"Injunctive relief is reviewed for an abuse of discretion....In that regard, a district court abuses its discretion when it: “(1) relies on clearly erroneous factual findings when deciding to grant or deny the permanent injunction[,] (2) relies on erroneous conclusions of law when deciding to grant or deny the permanent injunction, or (3) misapplies the factual or legal conclusions when fashioning its injunctive relief”....The district court correctly stated the applicable law: streets are traditional public forums...the sale of newspapers is a First-Amendment-protected activity...therefore, in order to prohibit such activity in a quintessential public forum, a content-based regulation must be “necessary to serve a compelling state interest and … narrowly drawn to achieve that end”; and, when the regulation is content-neutral, it must also be “narrowly tailored to serve a significant government interest, and leave open ample alternative channels of communication”....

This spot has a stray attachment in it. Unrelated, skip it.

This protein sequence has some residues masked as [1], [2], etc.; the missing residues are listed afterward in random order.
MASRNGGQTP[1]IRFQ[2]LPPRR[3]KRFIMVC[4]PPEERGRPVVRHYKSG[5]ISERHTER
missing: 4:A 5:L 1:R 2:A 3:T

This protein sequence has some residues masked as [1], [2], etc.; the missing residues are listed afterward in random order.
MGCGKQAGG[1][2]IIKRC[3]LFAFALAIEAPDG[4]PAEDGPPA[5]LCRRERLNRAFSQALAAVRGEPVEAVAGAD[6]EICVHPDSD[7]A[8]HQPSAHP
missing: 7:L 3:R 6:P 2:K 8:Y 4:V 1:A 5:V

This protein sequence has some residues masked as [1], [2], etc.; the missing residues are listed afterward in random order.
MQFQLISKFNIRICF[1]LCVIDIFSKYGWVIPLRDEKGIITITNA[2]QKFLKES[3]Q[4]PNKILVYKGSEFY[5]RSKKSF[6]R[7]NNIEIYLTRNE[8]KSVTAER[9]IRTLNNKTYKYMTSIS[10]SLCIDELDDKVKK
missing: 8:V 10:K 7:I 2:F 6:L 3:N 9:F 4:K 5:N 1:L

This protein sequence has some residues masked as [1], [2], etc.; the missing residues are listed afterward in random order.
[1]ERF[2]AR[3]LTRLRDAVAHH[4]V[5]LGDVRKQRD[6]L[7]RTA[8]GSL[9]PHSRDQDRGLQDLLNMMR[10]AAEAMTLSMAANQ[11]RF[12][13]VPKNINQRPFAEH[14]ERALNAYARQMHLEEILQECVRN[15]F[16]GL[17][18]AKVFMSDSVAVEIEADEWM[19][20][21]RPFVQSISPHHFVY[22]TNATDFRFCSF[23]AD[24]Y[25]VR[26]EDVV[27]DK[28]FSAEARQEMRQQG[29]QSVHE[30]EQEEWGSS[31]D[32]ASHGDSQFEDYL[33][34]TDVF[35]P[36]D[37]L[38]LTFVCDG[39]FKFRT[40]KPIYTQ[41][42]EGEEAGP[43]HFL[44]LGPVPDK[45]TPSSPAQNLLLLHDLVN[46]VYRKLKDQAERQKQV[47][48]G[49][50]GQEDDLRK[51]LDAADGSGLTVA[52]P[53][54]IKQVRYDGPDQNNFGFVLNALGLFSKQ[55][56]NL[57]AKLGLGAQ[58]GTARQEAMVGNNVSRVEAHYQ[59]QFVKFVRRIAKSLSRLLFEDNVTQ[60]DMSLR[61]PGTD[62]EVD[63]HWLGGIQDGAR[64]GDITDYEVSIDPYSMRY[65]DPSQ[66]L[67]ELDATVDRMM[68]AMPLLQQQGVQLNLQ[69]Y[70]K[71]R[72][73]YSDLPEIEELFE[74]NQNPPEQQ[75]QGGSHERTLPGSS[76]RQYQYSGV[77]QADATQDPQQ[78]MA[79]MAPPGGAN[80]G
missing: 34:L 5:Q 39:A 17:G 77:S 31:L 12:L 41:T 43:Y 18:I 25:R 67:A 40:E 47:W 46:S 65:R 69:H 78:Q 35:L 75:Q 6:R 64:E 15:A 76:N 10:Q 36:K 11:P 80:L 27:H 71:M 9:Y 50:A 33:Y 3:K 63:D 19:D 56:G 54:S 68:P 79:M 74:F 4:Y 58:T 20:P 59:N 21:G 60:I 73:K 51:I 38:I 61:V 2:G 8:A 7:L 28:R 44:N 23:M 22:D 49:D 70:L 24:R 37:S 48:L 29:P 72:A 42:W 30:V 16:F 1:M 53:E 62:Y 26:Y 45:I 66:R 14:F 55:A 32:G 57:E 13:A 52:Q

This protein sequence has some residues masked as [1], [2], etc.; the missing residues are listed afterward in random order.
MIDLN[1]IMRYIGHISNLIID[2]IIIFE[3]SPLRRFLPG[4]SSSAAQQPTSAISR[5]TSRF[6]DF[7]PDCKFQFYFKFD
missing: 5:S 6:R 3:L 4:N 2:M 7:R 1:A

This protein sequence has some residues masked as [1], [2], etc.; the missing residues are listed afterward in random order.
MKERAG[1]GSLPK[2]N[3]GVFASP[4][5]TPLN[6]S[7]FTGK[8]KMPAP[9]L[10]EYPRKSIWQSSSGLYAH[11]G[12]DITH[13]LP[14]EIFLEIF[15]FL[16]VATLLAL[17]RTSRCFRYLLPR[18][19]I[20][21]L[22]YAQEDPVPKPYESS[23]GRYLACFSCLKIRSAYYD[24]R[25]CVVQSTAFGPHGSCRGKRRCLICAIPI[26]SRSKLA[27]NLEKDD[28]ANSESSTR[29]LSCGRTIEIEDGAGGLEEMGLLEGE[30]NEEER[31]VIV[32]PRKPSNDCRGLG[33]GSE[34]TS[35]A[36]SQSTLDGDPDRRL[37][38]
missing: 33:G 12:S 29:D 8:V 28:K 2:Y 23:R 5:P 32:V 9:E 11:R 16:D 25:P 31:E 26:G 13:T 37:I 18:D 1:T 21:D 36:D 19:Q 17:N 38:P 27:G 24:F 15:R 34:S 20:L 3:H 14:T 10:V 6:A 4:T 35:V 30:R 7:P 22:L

However, the appellate court concluded that the district court made an error when it concluded that the city "de facto discriminates in enforcing [§78-39] based on the content of the message being conveyed”. The city enforced a different provision which has since been repealed. The newspapers argued instead that "a Texas law, Texas Transportation Code § 552.0071, obligates the City to discriminate against them in applying §78-39. That law requires local governments to allow municipal employees, such as firefighters, “to stand in a roadway to solicit a charitable contribution”, so long as such solicitors comport with other local requirements, such as posting a bond or obtaining a permit. Tex. Transp. Code Ann. §552.0071 (Vernon 2005). The newspapers argued: this state law imports discrimination into §78-39 against non-municipal, non-charitable organizations; because the City would violate §552.0071 by applying §78-39 against charitable-municipal-employee street-solicitors, a mandatory exception to §78-39 is created by operation of law; and this contention is sufficient to uphold the district court's finding §78-39 “de facto discriminatory”. However, they apparently made this argument for the first time (if at all) in oral argument. Therefore the 5th Circuit reversed the district court's finding on this issue. Finally, the Court also reversed the denial of attorneys' fees to the newspapers, since they prevailed on all issues.